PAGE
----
Prominent Speakers Criticise "New Issues" at official WTO Symposium
by Cecilia Oh
The World Trade Organisation held a public symposium on "The Doha Development Agenda and Beyond" in Geneva on 29 April to 1 May. It was intended as a forum for debate and dialogue between the WTO and the public; namely, representatives of civil society, academia, the business community, parliamentarians and the media, who were described by WTO Director General Mike Moore as the "end users" of the multilateral trading system.
The most interesting session of the symposium must have been the opening session. If one had to pick a theme that arose from the presentations during this session, it would have been "No New Issues for the Doha Development Agenda."
Former Mexican President Ernesto Zedillo, free trade economist Jagdish Bhagwati, China's WTO permanent representative Ambassador Sun Zhenyu and two NGO leaders (Jeremy Hobbs of Oxfam International and Tony Juniper of Friends of the Earth International) spoke out against the inclusion of investment, competition and other proposed new issues in the WTO's negotiating agenda. Zedillo even warned about the danger of the whole process "imploding", whilst Bhagwati cautioned about the trade system falling into disrepute
It must have been discomfiting for the WTO Director-General that so many of the first panel's speakers opposed the "new issues", given that he himself has been vigorously campaigning for investment and competition to be brought under the WTO's wings through negotiations for new treaties.
Mike Moore, in his introductory remarks, had said he expected tough debates during the symposium on issues such as whether or not the WTO needed investment and competition rules. But there did not seem much disagreement on this point with the panel of speakers. Five of the six speakers made it clear that they did not support the inclusion of new issues in the WTO.
Jeremy Hobbs of Oxfam International first clarified that Oxfam's recently-launched trade campaign is against the way rich countries and the institutions under their control - IMF, World Bank and the WTO - have rigged the rules of international trade to suit their interests. He wanted to dispel the notion that Oxfam has been "born again as a cheerleader for free trade".
He called it an "upside down world", where rich countries preached the gospel of free trade that they were unwilling to practice themselves. Another feature of this "topsy-turvy" world is the fact that in the so-called "development round", developing countries were now being asked to take on new issues that will benefit rich economies and TNCs, in return for progress on things they were promised 10 years ago.
"Developed countries are pushing developing countries into multilateral rules on investment and competition which they don't need and cannot afford", Hobbs said. He added that there was no evidence of increased investment flows as a result of the bilateral investment treaties entered into. "But there is little doubt that rules on the model or NAFTA or the MAI (multilateral agreement on investment) put governments at risk of losing millions of dollars whenever they try to exercise their legitimate right to regulate the activities of foreign investors to minimise environmental costs or respect labour rights."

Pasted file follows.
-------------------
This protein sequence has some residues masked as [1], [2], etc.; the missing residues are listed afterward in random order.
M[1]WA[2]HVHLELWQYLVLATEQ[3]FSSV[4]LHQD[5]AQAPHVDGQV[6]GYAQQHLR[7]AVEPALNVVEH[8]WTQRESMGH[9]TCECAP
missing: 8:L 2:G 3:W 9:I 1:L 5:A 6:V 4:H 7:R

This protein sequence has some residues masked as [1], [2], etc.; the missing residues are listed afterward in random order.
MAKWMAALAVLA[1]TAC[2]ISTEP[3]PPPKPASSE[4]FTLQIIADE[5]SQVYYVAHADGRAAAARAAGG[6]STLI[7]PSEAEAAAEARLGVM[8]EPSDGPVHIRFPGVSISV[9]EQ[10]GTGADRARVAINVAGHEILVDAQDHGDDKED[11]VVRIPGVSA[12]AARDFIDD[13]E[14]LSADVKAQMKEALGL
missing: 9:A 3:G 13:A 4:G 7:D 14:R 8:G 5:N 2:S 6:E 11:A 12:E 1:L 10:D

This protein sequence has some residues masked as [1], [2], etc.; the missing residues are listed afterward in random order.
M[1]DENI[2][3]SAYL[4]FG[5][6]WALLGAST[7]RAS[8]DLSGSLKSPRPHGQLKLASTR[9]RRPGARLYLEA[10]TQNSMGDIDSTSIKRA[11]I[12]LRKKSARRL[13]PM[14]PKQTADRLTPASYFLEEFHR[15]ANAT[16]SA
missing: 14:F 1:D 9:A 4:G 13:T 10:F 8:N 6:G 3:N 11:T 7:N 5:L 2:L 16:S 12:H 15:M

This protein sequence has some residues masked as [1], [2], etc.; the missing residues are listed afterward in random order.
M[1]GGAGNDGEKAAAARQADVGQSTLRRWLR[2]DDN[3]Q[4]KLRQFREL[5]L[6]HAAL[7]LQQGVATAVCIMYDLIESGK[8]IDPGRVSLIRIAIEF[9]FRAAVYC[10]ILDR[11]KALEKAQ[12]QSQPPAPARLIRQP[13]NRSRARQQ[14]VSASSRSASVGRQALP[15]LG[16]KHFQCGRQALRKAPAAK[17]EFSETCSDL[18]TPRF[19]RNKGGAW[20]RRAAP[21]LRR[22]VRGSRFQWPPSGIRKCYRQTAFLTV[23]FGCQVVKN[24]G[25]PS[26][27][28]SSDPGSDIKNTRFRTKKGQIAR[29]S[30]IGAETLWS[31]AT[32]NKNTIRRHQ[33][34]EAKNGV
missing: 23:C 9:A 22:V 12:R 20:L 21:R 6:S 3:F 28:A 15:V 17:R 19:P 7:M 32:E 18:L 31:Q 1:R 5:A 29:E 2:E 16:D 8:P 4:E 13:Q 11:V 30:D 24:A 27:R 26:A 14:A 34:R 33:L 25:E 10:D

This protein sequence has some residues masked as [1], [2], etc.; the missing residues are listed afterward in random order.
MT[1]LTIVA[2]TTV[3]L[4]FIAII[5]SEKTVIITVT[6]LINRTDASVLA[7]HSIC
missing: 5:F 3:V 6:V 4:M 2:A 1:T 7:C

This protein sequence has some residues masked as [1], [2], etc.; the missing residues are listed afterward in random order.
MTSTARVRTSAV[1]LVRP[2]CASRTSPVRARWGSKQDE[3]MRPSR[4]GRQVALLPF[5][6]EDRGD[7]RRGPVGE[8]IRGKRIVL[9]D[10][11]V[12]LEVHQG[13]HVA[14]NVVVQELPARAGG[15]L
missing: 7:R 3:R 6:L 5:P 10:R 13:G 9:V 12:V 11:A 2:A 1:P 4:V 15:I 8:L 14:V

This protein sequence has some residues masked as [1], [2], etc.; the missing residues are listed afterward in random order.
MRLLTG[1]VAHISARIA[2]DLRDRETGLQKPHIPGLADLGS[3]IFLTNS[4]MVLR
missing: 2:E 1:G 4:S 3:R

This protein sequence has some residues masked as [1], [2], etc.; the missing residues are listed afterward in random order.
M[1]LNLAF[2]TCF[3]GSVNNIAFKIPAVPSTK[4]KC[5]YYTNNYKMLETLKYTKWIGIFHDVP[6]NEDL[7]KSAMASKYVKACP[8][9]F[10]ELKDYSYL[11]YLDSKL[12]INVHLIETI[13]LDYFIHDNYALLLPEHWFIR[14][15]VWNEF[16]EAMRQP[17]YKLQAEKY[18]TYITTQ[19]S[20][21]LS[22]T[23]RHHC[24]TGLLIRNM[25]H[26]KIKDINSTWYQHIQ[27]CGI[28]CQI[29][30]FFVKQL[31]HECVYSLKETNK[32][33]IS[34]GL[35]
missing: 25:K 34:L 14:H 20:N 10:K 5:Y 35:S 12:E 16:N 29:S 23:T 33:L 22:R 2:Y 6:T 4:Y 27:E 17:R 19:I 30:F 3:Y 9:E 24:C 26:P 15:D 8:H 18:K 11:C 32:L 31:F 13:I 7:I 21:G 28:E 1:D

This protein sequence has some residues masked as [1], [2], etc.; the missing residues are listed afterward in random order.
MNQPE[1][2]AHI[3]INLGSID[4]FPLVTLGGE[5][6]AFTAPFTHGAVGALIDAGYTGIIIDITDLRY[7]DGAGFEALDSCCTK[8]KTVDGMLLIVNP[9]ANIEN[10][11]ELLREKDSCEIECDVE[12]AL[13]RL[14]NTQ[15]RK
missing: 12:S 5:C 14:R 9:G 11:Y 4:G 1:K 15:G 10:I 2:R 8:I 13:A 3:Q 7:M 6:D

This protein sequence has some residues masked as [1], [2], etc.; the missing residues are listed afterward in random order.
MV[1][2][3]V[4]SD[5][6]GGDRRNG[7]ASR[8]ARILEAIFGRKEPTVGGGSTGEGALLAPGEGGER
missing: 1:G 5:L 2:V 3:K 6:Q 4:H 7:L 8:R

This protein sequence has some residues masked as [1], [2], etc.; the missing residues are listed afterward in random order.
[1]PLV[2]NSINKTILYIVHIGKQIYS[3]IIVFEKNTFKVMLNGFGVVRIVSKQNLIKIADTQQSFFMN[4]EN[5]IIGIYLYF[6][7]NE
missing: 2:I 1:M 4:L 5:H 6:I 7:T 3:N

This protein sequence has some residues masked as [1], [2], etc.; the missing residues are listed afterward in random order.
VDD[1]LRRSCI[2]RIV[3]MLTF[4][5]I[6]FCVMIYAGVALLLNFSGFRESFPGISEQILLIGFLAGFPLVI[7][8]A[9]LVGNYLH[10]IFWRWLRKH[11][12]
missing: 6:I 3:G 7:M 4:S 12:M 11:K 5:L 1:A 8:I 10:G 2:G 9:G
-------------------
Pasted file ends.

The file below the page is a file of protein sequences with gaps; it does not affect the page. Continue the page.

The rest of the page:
The second speaker, Ernesto Zedillo, the former President of Mexico, hailed the Doha agenda as a renaissance of multilateralism, and noted that this new multilateralism has, as its central issue, the development of developing countries and least-developed countries. However, he pointed to signs of trouble, emanating from US, in the form of the fast track legislation and the steel safeguards decision. These, he said would "reverse the good that was achieved at Doha". He also criticized the recent US farm bill, which increases subsidies for US farmers. "It is a contradiction for the US to do this at the moment when agriculture is to be negotiated seriously", he said.
He also had criticism for the Doha mandate on investment, competition and environment. Zedillo questioned "whether it is wise to condition the success of the other issues on the success of the new issues". He said that the new issues pose a problem for the Doha development agenda. He was concerned that there would not be full consensus to negotiate the new issues by the 5th Ministerial Conference. "There must be a formula to solving these issues before the 5th ministerial conference. Otherwise, the whole process will implode", he warned.
Ambassador Sun Zhenyu, in his address as China's Ambassador to the WTO, talked about China's role as a new Member of the WTO, and outlined the measures taken to implement its obligations. China, he said, as a responsible member shall abide by the WTO rules, but he asked for understanding and sympathy from other members because "while China is opening its market, the domestic industries and agriculture are facing great pressure from foreign products flowing into China, especially the agricultural products heavily subsidized by the rich countries".
He also criticized the US steel safeguard measures, stating that Chinese steel export has been seriously affected b the measures. "China's domestic steel market is under serious threat of diverted steel exports", he said, adding that Chinese steel import in the first quarter of 2002 increased by 17.5% to 4.9 million tons, while exports dropped 33.9% to 1.2 million tons.
He said that implementation of the trade rules is not only with China, "it involves all members of the WTO and particularly the developed members. Their thorough implementation of the obligations under the agreements of the Uruguay Round would set a good example for others to follow".
He pointed to the disparities between developed and developing countries in securing benefits of trade liberalization. "The interests and requests of the developing members have not been adequately taken into consideration and ensured for a long time. This phenomenon is of course, unequal and unfair ... It is high time to change this situation", he said. "Nobody would like to see a development round in name only. What we want to see is a development round in real terms."
When asked for his final comments on the presentations, Ambassador Sun said he shared the concerns expressed by other panel speakers on the new issues. He said that there were too many subjects for the next round. He said, "The WTO is trying to do too much and to achieve too much. The more subjects we have the more difficult the task. I doubt if we can make the deadline. We'll have to consider this seriously to make the new round a successful one".